If a knowledge seeking student sees himself in a marketplace that he does not recognize, then if he walks away from it in the dream, it means that he will cease schooling or interrupt his studies and fail to acquire his degree, or it could mean that he has missed his Friday congregational prayers. It also could mean that the knowledge he is seeking is not intended to please God Almighty. Ifone sees himself shoplifting in a dream, it means that he steals, or holds contempt and conceit in his heart, or if he is a man of knowledge, it means that he will foster falsehood or become affected. Ifone sees a common marketplace on fire, or filled with people, or with a stream of fresh water running in the middle of it, or if it is fragrant with perfumes in the dream, then it represents good business for everyone and increase in their profits, though hypocrisy will later on spread among the people. Otherwise, if one finds the shops closed, the merchants drowsing and spiders webs spreading in every corner and covering the merchandise in the dream, it means stagnation of business or suffering major losses. Seeing the marketplace in a dream is also interpreted to represent the world. Whatever affects it will show in people’s lives, in their mosques, churches, or temples including their profits, losses, clothing, recovering from illness, lies, stress, sorrows or adversities.
If the market is quiet in the dream, then it represents the laziness of its salespeople. (Also see Entering a house)
A marketplace is where you might shop for the items you need or desire and may represent your concerns about getting a bargain. In a dream, the marketplace may also reflect your beliefs about prosperity and whether what you produce will have a market. It may mention that you are selling yourself short or that you feel you are treated as a commodity.
Our name represents our sense of self, our essential T.
If name is altered: suggests a sense of change in the way we see ourself. Other people’s names: our feelings for that person; the quality we feel in regard to someone else with the same name, or wordplay or associations with the name.
A woman dreamt a friend asks her ‘Do you know where Chris is?*; she replied he was on the back seat. On waking she realises she is being asked ‘Where’s the crisis?’ Two weeks later she had a kidney infection—in the back seat. Names also suggest qualities, as in Peter, the rock; or one’s friend Pat may be pleasure loving, so we use the name or person to represent that quality. See wordplay, puns.
Place names: these can represent our feelings about the place, or be similar to personal names in their suggestion of something. Example: ‘On the other side of the road was a window with my wife’s ring and watch and other trinkets. I went to pick them up but a stranger put his hand over them. I then crossed the road to get a bus to Andover’ (Arthur P). Arthur’s dream wants to make sure he gets the message by saying hand-over and Andover.
Idioms: call someone names; clear someone’s name; have a bad name; not a thing to one’s name; in name alone; in the name of; make a name for oneself; name dropper, one’s middle name, name is mud; somebody who shall be nameless; or my name’s not . . . ; worthy of the name; name in vain; lend one’s name to; name the day.
1- The placenta is a source of nourishment for the babv in the womb. In dreams, this becomes a symbol of how one gains nourishment from one’s surroundings. It also suggests ways in which the dreamer may be dependent on other people. When we undertake a new project, we have to be aware that we ourselves may not have the resources to care for ourselves properly We require nourishment from an outside source, but one to which we feel connected.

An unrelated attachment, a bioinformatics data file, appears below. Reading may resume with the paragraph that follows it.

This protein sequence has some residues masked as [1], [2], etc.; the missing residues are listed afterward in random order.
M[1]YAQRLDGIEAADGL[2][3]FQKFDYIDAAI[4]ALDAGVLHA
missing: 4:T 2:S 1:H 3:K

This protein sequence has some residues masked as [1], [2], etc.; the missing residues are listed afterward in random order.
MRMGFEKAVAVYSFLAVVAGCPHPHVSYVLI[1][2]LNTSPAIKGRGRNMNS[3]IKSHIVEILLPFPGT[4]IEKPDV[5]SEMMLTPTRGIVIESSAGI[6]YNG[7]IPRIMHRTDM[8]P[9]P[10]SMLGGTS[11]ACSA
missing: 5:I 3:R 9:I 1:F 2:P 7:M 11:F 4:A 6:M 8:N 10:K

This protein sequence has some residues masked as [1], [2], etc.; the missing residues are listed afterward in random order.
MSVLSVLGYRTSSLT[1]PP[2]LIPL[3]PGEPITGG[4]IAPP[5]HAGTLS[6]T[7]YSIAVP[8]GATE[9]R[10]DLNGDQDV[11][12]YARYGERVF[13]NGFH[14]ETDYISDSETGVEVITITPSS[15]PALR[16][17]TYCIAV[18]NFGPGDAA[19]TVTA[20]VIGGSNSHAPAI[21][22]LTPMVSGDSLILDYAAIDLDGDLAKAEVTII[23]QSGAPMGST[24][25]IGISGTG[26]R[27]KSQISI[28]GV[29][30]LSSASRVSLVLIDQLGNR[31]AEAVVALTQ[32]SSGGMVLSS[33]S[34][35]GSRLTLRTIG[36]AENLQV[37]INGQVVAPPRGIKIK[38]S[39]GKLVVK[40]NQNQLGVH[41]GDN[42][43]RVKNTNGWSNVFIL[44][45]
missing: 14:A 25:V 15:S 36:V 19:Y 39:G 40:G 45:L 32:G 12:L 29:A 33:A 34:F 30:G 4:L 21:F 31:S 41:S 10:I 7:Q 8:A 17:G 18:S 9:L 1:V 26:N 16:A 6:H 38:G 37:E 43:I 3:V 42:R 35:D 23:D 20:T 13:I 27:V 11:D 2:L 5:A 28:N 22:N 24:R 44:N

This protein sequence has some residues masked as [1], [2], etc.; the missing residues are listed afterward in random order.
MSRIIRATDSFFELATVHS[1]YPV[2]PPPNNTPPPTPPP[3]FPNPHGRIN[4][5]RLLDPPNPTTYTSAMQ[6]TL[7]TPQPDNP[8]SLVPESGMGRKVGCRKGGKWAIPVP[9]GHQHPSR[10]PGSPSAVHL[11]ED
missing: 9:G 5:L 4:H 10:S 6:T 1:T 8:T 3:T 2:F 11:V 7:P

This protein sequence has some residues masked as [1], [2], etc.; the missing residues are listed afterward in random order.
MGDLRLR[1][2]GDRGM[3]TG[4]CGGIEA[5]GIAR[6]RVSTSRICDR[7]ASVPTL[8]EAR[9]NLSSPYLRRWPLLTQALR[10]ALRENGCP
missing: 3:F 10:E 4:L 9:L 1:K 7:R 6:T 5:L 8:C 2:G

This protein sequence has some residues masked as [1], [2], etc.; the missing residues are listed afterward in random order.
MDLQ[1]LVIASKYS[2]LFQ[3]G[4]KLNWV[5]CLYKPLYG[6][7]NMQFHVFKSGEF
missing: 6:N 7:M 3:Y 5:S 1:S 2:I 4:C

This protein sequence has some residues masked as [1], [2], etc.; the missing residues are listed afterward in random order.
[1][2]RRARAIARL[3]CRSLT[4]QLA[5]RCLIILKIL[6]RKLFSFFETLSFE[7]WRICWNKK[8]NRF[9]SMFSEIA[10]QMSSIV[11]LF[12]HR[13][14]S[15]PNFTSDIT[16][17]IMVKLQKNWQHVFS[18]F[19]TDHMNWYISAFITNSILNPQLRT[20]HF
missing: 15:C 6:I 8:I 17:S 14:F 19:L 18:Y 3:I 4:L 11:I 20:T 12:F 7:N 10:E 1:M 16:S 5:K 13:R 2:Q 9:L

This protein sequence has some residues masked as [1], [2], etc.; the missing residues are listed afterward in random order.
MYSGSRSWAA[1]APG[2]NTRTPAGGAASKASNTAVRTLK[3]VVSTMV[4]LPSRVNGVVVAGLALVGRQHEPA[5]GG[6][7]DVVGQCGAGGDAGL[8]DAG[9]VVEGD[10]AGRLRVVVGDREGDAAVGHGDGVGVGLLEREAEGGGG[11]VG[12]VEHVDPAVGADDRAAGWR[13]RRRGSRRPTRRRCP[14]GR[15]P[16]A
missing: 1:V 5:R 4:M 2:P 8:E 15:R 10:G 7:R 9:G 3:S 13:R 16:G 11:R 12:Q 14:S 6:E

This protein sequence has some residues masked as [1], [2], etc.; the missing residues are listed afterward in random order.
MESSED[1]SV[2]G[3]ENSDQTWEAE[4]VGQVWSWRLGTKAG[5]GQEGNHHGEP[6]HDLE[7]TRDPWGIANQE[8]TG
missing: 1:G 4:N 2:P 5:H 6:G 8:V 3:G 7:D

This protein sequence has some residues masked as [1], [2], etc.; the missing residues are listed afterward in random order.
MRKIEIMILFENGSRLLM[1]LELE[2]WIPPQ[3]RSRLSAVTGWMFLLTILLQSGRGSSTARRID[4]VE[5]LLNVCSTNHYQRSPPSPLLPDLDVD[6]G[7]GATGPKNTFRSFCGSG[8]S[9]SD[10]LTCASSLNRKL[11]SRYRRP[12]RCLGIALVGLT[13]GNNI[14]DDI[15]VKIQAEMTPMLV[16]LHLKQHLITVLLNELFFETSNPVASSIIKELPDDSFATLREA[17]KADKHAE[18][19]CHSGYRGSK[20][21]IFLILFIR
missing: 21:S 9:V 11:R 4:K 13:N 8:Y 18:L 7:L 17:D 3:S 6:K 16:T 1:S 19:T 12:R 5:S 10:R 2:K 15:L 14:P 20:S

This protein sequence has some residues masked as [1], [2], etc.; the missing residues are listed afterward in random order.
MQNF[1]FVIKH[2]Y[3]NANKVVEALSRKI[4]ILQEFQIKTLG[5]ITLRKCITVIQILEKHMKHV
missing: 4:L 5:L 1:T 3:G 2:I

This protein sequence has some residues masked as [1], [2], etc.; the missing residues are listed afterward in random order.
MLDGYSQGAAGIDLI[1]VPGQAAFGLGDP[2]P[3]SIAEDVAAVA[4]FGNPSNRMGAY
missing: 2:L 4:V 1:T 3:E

2- Personal dependency varies with each individual. Just as the relationship between mother and baby is unique and protected by the function of the placenta, so in dreams the placenta can highlight the uniqueness of such a relationship. One of the biggest traumas to be gone through is separation from mother and the placenta acts as a buffer in this process. Dreaming of a placenta indicates our need for such a buffer at times of violent separation.
3- Spiritually, as human beings we are dependent on Mother Earth or the Great Mother (See Introduction). Until we are capable of properly appreciating that dependency, we have no choice but to recognise that reliance symbolised by the placenta.
Dreams of a placenta represent that you are nurturing your innocence and are being taken care of from the inside out. This dream could also represent you feelings of dependence upon someone or something in a way that infantalizes you. Your subconscious mind might be giving you the message to take what you want and leave the rest behind.
When the environment or setting of a dream is particularly noticeable there is usually some kind of message or information being given. Sometimes the place reflects our inner state of mind or mood. It can be a reminder of a particular place which had meaning at a specific time in the dreamer’s life, and sometimes a reminder of particular people.
Interpreting the symbolism of certain places gives us an insight into our own ‘inner landscape’.
A place which becomes fertile or lighter in the course of the dream indicates that an aspect that the dreamer has not previously appreciated - or has found unpleasant - is now developing possibilities and potentials, possibly for spiritual development. Dreary, unfriendly places, or tranquil favourable landscapes may well refer to the dreamer’s subjective view of the world.
The country where the dream takes place may have certain resonances for the dreamer.
For example; America for most people will signify a rather brash, commercially oriented culture, England tends to be seen as inhibited and dutiful, while France will represent the temperamental masculine, and so on. Countryside The countryside can suggest a particular mood or feeling, especially of freedom. Composite scenes consisting of many images recognisable to the dreamer are usually drawing attention to particular qualities, ideals and moods which all enhance the information content of the dream, may have particular associations for the dreamer, or have been included because of frequently encountered associations.
The dreamer’s birthplace represents a secure space.
A bright and sunny place suggests fun and liveliness, whereas a dark, shadowy, murky scene signifies despondency and gloom. Darkened places can represent the unconscious.